Richard Roeper Blog

Academy approves yet another irrelevant change to Oscars

Well they’ve done it again.

In what appears to be a lifetime commitment to making irrelevant and ever-exasperating changes to the Oscars, the Board of Governors of the Academy of Motion Picture Arts and Sciences announced Tuesday that it has added a “new twist to the 2011 Best Picture competition, and a new element of surprise to its annual nominations announcement.”

Maybe they’re adding a fan-vote element? A rose ceremony? A physical competition in case of tie-breaker?

Not quite. Are you ready for the big new twist?

“The Board voted to institute a system that will now produce anywhere between 5 and 10 nominations in the category,” reads the statement. “The number won’t be announced until the Best Picture nominees themselves are announced at the January nominations announcement. . . .

“After much analysis by Academy officials, it was determined that 5% of first-place votes should be the minimum in order to receive a nomination, resulting in a slate of anywhere from five to 10 movies.”

FINALLY they’ve listened to the public outcry for a minimum of 5 percent of first-place votes and maybe 7 or 8 or — how crazy would this be — NINE nominations!


I’ve said it before and I’m saying it again: There’s nothing about the Oscar telecast that can’t be fixed by making a handful of significant changes. Such as:

A. Stop televising the “lesser” categories and trim the running time from nearly four hours to two hours.

B. Let the big winners ramble on for five minutes. Overwrought overreactions = great entertainment.

C. Announce the vote totals, a la the Heisman trophy ceremony. If the second-place finisher missed out by two votes, that’s drama. But if you learn you came in fifth, it’ll be a lot easier to accept “defeat.”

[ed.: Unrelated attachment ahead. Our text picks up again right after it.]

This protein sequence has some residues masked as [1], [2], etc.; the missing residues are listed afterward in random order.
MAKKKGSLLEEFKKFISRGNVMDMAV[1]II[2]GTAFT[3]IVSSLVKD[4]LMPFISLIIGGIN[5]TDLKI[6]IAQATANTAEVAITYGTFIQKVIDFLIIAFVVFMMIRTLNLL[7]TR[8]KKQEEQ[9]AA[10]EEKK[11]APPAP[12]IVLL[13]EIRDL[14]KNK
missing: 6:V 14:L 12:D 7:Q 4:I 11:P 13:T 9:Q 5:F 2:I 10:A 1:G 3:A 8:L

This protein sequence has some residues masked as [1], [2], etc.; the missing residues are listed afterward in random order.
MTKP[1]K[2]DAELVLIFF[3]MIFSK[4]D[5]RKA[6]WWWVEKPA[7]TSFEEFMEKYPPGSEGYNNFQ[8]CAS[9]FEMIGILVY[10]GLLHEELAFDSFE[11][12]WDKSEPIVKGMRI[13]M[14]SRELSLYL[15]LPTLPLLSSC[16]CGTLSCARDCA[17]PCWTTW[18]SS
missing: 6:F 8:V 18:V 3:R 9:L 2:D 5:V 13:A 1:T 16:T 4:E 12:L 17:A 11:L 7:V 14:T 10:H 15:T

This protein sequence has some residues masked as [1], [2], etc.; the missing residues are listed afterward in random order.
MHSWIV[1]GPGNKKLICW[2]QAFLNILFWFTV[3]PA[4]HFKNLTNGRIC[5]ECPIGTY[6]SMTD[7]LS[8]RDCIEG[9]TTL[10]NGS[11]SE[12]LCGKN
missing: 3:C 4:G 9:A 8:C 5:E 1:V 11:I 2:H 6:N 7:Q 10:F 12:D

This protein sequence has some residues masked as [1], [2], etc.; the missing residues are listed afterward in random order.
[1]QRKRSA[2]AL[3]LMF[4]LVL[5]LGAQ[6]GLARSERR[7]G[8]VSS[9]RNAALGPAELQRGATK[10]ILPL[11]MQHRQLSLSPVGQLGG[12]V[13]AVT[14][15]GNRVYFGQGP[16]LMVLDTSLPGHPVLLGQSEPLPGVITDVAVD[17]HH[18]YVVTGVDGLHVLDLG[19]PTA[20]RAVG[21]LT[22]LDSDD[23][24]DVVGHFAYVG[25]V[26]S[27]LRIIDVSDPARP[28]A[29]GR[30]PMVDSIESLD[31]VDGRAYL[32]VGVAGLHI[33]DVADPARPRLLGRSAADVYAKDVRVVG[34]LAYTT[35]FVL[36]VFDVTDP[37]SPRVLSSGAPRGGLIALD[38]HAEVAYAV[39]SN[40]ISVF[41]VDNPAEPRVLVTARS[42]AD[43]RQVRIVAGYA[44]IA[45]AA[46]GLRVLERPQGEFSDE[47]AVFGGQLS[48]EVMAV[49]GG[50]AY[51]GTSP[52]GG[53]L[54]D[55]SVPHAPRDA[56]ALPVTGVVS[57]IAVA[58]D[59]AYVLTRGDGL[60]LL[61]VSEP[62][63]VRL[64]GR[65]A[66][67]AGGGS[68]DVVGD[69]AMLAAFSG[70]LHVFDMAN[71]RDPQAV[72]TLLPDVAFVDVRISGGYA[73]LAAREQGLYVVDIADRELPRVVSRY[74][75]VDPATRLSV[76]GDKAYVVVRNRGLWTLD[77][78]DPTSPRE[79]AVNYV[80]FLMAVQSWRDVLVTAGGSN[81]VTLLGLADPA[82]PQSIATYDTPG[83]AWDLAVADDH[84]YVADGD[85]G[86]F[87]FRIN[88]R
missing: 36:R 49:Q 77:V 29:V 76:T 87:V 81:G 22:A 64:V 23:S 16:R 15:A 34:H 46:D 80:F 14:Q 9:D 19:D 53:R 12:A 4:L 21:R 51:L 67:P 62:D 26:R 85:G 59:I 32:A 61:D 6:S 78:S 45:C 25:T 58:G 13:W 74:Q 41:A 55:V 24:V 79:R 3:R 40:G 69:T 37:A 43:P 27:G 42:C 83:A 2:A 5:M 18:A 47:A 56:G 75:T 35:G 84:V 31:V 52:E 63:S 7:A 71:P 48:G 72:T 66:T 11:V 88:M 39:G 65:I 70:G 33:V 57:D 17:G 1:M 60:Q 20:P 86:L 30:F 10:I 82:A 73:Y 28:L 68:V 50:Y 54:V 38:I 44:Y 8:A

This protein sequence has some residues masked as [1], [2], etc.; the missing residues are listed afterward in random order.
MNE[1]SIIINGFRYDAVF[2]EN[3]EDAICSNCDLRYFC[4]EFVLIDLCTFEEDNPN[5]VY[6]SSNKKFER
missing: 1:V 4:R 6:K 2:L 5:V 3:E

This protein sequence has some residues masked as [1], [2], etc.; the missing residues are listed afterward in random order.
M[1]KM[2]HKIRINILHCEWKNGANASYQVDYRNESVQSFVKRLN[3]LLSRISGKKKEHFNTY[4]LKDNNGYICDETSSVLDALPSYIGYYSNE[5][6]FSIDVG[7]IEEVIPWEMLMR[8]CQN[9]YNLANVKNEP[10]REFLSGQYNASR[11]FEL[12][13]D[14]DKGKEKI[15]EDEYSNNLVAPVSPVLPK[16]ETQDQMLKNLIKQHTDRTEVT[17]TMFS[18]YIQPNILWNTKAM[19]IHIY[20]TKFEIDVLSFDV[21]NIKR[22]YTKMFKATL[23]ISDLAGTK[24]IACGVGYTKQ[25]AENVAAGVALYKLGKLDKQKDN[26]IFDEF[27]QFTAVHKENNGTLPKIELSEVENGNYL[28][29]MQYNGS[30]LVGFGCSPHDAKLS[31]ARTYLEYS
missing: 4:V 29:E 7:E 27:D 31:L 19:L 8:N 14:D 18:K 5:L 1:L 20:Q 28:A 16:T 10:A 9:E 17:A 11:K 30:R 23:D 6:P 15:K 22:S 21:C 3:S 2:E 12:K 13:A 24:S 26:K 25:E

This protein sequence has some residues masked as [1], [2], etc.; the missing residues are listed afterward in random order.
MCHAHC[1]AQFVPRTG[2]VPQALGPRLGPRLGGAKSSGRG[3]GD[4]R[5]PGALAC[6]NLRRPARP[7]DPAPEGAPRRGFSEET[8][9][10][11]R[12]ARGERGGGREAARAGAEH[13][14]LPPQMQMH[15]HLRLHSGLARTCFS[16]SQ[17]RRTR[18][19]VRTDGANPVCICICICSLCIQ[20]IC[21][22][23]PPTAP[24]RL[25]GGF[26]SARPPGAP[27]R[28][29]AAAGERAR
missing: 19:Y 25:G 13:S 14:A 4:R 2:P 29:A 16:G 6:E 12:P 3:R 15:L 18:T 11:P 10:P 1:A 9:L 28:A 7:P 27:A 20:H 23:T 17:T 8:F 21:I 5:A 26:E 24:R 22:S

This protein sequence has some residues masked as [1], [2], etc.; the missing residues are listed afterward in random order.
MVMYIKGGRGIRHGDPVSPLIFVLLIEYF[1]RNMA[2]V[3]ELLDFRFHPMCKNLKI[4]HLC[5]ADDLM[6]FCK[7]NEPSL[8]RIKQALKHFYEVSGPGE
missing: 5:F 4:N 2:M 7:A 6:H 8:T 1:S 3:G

D. Open bar. On stage.

E. Partial nudity.

F. Figure out a way to get the Kardashians, all the Real Housewives, those idiotic “Bachelor” and “Bachelorette” contestants, and the winning team on “The Voice” involved.

Of course I’m kidding about some of those suggestions, but the Academy’s announcement Tuesday should have been headlined, “Stubborn Institution Refuses to Adjust to the Times.”

Maybe it’s the name?

The calls for Wiener to quit show no signs of letting up. What with the allegations of inappropriate behavior, the tasteless humor, the pattern of questionable decisions — well, it seems only a matter of time before this government official will resign.

“How long will he get away with this?” asked one columnist. “Please [join me and] demand Wiener’s immediate resignation.”

A group calling for the man to step down issued a statement that read in part, “Wiener doesn’t get it.”

But as of this writing, Wiener guy says he’s sorry for his actions, but he’s going to continue to serve the people and he won’t resign.

What’s that? I’ve got the spelling wrong? It’s Weiner, not Wiener, right?

Not in this case. I’m not talking about U.S. Rep. Anthony Weiner. I’m talking about New Mexico’s Bernalillo County Commissioner Michael Wiener, who’s coming under heavy criticism for a series of insanely tone-deaf decisions, including forwarding and/or telling jokes about rape and African Americans having sex in prison. There was also a complaint of sexual harassment, which Wiener denies.

As is the case with the New York congressman, the New Mexico commissioner pronounces his last name “WEE-ner.” On a recent trip to Albuquerque, I heard numerous newscasters referencing “calls for WEE-ner to resign” in stories about the commissioner.

However it’s spelled, if your last name is “Wiener” or “Weiner,” you’ve probably endured a lifetime of juvenile joshing about your name. I can imagine it’s only gotten worse in the recent weeks — especially if you live in New Mexico, where there’s been a double dose of scandal regarding officials named WEE-ner.

One Response to “Academy approves yet another irrelevant change to Oscars”

  1. Ian Montgomery Says:

    Be careful what you wish for, Rich. We don’t want Gary Busey anywhere near an open bar, especially if it’s in the eye of the national television audience.

    You know what, check that. We definitely need to make that happen someday.

    The Academy is only kidding themselves if they believe this announcement to be something innovative. It never hurts to shake up the presentation for the sake of staying fresh. However, I disagree with your idea of excluding the award announcements for the backstage crew. These people hardly get any recognition for their work as it is. Allowing them a few minutes to say thanks on a mainstream stage is not too much to ask for.

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